99% Invisible

99% Invisible

United States

Design is everywhere in our lives, perhaps most importantly in the places where we’ve just stopped noticing. 99% Invisible (99 Percent Invisible) is a weekly exploration of the process and power of design and architecture. From award winning producer Roman Mars, KALW in San Francisco, and Radiotopia from PRX. Learn more: http://99percentinvisible.org Proud member of PRX’s Radiotopia.

Episodes

248- Atom in the Garden of Eden  

As the world entered the Atomic Age, humankind faced a new fear that permeated just about every aspect of daily life: the threat of nuclear war. And while the violent applications of atomic research had already been proven, governments and scientists hoped this powerful technology held promise for peaceful applications as well. As part of the “Atoms For Peace” efforts, experts would be mobilized to apply atomic science to the fields of energy, medicine, and agriculture. One of the products of these initiatives were the atomic gardens of the 1950s and 60s—experiments that used radioactive material to genetically alter plants into what they hoped would be better, stronger breeds. And the legacies of these largely forgotten experiments are still around today in the form of fruits, vegetables, and grains that can be found in grocery stores and markets the world over. Atom in the Garden of Eden

247- Usonia the Beautiful  

Frank Lloyd Wright believed that the buildings we live in shape the kinds of people we become. His aim was nothing short of rebuilding the entire culture of the United States, changing the nation through its architecture. Central to that plan was a philosophy and associated building system he called Usonia. This is part 2/2 in Avery Trufelman’s Usonia series. Usonia the Beautiful Listen to part 1 here.

246- Usonia 1  

Frank Lloyd Wright was a bombastic character that ultimately changed the field of architecture, and not just through his big, famous buildings. Before designing many of his most well-known works, Wright created a small and inexpensive yet beautiful house. This modest home would go on to shape the way working- and middle-class Americans live to this day. And it all started with a journalist from Milwaukee. Usonia 1

245- The Eponymist  

Eponym (noun):  A person after whom a discovery, invention, place, etc., is named or thought to be named; a name or noun formed after a person. An eponym, almost by definition, has some kind of story behind it — some reason it came to be named after a specific person. In this double-feature episode, Helen Zaltzman of The Allusionist speaks with Roman Mars about his fixation with eponyms. The Eponymist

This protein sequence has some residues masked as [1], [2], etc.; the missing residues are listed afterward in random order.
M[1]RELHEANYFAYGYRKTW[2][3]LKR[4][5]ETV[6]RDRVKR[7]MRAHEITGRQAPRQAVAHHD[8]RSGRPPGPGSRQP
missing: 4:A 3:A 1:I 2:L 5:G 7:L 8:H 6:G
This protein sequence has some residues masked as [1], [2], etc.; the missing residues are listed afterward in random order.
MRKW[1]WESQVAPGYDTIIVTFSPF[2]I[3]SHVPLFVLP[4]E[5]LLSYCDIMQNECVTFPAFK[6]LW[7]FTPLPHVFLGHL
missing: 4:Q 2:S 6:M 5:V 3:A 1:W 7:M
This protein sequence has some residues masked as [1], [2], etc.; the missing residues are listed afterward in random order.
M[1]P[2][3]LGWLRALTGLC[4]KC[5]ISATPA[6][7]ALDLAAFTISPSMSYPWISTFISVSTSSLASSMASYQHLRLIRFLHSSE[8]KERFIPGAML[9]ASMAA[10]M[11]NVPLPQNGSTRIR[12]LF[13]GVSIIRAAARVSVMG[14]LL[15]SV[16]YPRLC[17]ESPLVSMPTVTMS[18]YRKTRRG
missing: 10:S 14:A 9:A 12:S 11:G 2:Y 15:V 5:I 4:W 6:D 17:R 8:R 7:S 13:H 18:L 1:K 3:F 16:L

244- The Revolutionary Post  

Winifred Gallagher, author of How the Post Office Created America: A History, argues that the post office is not simply an inexpensive way to send a letter. The service was designed to unite a bunch of disparate towns and people under one flag, and in doing so, she believes the post office actually created the United States of America. The Revolutionary Post

243- Tom Swift and His Electric Rifle  

On January 3, 1979, two officers from the Los Angeles Police Department went to the home of Eulia May Love, a 39-year-old African-American mother. The police were there because of a dispute over an unpaid gas bill. The officers approached her, and Love allegedly threatened them with a knife. They fired twelve times and killed her. The killing led the department to research non-lethal weapons to see if there was some alternative that would reduce the LAPD’s reliance on guns. Daryl Gates, the Police Chief at the time, told the L.A. Times, “What we need is that thing used in Buck Rogers… to zap’em, freeze’em, stop’em.” After several years of development, an engineer named Jack Cover invented a weapon to do just that, one he designed to be non-lethal. He named it after a science fiction novel from his childhood called “Tom Swift and His Electric Rifle.”

242- Mini-Stories: Volume 2  

Part 2 where host Roman Mars talks to the 99pi producers about their favorite “Mini-Stories.” These are little anecdotes or seeds of a story about design and architecture that can’t quite stretch into a full episode, but we love them anyway. Roman talks backwards flags, Katie appreciates an appreciation for Byker, Sharif finds paper towns, Kurt opens our eyes to Knox boxes, and Avery opens our eyes to the chart we all know, but know little about. Mini-Stories: Volume 2